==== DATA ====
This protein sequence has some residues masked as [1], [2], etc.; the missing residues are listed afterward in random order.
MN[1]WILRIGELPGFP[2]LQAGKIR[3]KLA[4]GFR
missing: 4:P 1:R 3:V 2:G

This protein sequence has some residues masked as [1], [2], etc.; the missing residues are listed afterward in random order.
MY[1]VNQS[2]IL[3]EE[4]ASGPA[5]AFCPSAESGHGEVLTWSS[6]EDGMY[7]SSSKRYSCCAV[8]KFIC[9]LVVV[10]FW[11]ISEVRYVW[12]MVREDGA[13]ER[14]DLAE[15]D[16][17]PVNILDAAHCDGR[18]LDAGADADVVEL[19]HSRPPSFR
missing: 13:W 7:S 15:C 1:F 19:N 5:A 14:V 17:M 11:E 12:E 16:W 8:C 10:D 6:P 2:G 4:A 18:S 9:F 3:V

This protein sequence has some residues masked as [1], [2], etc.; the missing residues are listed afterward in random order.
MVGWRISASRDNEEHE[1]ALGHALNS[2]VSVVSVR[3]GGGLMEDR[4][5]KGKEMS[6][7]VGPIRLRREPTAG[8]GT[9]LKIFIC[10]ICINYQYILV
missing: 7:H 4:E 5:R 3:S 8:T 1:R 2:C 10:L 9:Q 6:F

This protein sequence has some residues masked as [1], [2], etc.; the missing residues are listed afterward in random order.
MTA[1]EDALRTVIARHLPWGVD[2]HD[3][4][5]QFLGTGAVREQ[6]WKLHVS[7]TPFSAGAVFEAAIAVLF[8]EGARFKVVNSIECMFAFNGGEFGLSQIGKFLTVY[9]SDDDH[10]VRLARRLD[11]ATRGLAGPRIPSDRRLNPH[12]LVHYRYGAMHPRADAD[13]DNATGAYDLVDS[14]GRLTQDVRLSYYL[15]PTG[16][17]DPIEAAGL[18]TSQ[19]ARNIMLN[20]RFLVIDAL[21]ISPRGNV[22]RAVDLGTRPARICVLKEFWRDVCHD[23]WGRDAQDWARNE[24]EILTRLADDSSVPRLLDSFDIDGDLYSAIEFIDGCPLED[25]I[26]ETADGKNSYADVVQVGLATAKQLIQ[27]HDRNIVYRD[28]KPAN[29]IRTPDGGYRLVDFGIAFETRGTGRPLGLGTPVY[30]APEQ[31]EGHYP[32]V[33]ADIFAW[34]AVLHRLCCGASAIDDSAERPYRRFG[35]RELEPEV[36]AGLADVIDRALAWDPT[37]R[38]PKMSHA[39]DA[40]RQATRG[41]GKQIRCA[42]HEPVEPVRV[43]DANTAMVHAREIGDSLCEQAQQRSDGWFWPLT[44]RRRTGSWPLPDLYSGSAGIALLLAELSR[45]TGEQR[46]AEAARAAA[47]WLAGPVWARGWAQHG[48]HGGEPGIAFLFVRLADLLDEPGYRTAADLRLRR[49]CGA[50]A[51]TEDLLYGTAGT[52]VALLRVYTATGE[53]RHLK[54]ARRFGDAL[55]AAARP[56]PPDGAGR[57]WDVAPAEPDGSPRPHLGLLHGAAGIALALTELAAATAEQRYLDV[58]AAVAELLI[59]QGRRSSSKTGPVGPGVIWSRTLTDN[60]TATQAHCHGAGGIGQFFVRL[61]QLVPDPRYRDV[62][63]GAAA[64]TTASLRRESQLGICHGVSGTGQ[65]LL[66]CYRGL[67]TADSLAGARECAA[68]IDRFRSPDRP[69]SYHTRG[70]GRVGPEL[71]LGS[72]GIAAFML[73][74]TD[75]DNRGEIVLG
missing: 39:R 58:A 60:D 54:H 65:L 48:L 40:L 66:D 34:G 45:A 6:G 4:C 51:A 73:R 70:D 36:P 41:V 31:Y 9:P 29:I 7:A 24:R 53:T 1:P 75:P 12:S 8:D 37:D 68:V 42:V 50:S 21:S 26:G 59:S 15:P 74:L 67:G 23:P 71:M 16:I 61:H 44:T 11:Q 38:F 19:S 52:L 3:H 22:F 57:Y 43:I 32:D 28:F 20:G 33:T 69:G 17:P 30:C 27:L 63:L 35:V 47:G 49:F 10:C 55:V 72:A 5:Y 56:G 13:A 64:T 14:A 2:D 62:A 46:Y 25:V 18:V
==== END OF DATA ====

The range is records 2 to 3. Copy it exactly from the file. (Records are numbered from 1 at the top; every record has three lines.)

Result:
This protein sequence has some residues masked as [1], [2], etc.; the missing residues are listed afterward in random order.
MY[1]VNQS[2]IL[3]EE[4]ASGPA[5]AFCPSAESGHGEVLTWSS[6]EDGMY[7]SSSKRYSCCAV[8]KFIC[9]LVVV[10]FW[11]ISEVRYVW[12]MVREDGA[13]ER[14]DLAE[15]D[16][17]PVNILDAAHCDGR[18]LDAGADADVVEL[19]HSRPPSFR
missing: 13:W 7:S 15:C 1:F 19:N 5:A 14:V 17:M 11:E 12:E 16:W 8:C 10:D 6:P 2:G 4:A 18:S 9:F 3:V

This protein sequence has some residues masked as [1], [2], etc.; the missing residues are listed afterward in random order.
MVGWRISASRDNEEHE[1]ALGHALNS[2]VSVVSVR[3]GGGLMEDR[4][5]KGKEMS[6][7]VGPIRLRREPTAG[8]GT[9]LKIFIC[10]ICINYQYILV
missing: 7:H 4:E 5:R 3:S 8:T 1:R 2:C 10:L 9:Q 6:F